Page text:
Additionally, another vector Rk is determined using elements of R according to equation 21, (72).
Bold indicates a matrix that includes all the elements up to its subscript. In stage k + 1, the system will solve according to equation 22.
R (k + 1) d (k + 1) = [H H r] k + 1 \ hskip9.6cm Equation 22
[HH r] k + 1 are the first components (k + 1) of HH r. d (k + 1) breaks into a vector d_ {1} (k + 1) and a scalar d_ {{}} (k + 1), according to The equation 2. 3.
The matrix R (k + 1) decomposes according to the equation 24.
E_ {k} is an exchange matrix. Matrix Exchange works on a vector, inverting the elements of being a vector
Using the equation of YuleWalker for linear prediction, you get the equation 25, (78).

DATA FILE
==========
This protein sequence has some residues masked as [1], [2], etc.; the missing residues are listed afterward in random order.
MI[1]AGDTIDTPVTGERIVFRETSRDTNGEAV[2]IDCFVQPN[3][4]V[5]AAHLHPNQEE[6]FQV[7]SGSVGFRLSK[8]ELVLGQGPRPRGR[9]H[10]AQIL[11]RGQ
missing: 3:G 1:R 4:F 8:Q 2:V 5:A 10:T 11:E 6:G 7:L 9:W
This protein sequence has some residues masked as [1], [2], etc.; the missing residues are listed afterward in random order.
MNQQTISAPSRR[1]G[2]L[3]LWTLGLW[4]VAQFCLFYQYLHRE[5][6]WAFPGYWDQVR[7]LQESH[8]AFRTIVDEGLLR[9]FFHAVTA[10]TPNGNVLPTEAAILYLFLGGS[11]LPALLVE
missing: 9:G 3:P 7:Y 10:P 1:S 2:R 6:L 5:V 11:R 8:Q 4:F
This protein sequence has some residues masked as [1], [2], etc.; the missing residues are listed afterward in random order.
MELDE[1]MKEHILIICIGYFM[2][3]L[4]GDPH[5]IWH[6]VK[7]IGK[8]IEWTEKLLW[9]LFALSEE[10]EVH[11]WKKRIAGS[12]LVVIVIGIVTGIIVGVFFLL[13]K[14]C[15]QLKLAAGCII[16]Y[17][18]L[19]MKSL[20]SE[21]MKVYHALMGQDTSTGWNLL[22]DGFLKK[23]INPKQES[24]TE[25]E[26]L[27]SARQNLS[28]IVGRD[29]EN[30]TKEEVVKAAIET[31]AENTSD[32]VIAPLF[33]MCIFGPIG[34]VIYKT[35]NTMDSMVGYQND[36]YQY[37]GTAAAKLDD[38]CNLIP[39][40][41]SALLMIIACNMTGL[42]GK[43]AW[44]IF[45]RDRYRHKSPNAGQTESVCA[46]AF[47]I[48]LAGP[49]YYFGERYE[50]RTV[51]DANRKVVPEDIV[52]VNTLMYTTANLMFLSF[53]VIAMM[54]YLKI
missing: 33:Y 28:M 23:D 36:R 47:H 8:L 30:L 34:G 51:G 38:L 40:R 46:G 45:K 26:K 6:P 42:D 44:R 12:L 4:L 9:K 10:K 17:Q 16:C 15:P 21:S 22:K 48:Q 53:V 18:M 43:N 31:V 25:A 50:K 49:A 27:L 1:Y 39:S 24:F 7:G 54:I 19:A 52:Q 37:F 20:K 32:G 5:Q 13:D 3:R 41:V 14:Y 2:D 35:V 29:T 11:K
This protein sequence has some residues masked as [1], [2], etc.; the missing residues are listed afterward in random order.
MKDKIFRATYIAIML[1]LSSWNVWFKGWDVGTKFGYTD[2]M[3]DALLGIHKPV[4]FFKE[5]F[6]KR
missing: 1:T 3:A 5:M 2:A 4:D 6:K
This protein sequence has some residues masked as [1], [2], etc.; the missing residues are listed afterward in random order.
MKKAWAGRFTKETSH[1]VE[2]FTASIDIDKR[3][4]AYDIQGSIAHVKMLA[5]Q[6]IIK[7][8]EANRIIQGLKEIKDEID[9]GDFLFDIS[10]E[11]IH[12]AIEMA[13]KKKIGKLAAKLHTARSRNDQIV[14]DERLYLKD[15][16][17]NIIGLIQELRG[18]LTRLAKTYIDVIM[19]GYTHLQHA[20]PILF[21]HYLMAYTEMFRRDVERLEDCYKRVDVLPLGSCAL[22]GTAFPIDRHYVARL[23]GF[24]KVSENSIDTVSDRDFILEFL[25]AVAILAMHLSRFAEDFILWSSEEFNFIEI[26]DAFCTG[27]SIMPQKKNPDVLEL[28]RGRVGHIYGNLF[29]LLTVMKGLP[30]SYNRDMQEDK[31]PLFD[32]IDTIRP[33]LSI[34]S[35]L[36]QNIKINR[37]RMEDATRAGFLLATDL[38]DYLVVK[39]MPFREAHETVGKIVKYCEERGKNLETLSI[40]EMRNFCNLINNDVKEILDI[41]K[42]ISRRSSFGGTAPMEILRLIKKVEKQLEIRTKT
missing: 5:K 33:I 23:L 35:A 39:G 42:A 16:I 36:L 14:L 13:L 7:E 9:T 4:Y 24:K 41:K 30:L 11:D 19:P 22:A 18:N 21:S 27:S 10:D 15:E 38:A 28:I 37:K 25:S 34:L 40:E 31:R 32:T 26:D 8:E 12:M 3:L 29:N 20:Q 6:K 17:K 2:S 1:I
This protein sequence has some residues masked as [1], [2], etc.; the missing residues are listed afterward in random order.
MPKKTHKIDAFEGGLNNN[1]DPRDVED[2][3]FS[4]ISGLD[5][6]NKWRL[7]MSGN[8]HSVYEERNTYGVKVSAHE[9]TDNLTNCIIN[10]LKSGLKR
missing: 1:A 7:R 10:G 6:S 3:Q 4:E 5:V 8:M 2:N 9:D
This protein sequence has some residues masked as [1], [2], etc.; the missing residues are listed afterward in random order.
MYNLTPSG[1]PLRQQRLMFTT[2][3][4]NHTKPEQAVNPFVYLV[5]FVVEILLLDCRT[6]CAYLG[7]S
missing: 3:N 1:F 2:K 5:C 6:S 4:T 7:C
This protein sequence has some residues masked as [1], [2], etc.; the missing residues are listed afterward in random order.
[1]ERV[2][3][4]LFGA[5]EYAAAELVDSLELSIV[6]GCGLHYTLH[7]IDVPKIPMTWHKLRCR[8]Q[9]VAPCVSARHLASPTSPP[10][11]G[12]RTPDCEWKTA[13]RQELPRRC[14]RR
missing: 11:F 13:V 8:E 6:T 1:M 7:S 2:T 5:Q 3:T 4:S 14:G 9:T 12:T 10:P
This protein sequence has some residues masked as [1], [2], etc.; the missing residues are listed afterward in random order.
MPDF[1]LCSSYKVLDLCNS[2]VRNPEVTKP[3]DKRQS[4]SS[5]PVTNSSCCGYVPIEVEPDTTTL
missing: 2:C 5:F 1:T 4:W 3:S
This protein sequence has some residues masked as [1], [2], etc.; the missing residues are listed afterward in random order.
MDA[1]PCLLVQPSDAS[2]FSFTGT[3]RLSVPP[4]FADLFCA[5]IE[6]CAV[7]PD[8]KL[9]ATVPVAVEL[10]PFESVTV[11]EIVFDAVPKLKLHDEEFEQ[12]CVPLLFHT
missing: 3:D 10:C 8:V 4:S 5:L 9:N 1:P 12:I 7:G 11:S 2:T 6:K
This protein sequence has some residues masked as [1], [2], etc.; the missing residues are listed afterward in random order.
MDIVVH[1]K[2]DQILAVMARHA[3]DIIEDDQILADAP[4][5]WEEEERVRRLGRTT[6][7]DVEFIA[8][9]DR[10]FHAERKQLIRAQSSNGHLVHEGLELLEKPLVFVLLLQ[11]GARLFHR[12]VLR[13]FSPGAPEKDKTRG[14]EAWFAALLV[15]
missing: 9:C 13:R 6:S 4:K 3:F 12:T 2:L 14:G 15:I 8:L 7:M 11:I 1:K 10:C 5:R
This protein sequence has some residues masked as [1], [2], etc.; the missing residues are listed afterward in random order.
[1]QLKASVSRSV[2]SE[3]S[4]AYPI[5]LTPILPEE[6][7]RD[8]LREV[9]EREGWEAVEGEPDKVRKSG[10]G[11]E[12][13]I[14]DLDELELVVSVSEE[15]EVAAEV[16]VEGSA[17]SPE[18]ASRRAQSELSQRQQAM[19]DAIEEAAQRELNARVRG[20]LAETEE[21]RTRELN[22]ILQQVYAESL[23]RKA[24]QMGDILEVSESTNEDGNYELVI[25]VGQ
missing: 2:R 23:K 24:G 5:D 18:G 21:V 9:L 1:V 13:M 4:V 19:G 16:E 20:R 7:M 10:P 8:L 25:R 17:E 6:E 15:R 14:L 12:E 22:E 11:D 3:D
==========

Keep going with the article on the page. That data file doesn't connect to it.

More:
Using recursion orders, you get the Equations 26, 27 and 28.
y_ {1} (k) = y (k  1) + y_ {2} (k) E_ {k  1} and (k  1) \ hskip8,7cm Equation 26
\ vskip1.000000 \ baselineskip
Using y (k), determine d (k + 1) according to equations 29, 30 and 31, (74).
d_ {1} (k + 1) = d (k) + d_ {2} (k + 1) E_ {k} and (k) \ hskip8,7cm Equation 29
\ vskip1.000000 \ baselineskip
(HH r) k + 1 is the (k + 1) th element of HH r.
After properly initializing the iterations, iterations are calculated for k = 1, 2, ..., N_ {S}. d (N_ {S}) is a solution for equation 32, (74).
Rd = H ^ r \ hskip12cm Equation 32
The vector of spread data d, is unscrewed with the burst channeling codes, to recover the data, (76).
The band structure of R affects the recursion as follows. R (2) and R2 are, by the equation 33.
Internal product calculations in Equations 27 and 30, need two multiplications each. For illustrate it, the matrix R of equation 20 for k = 6 is, by equation 34.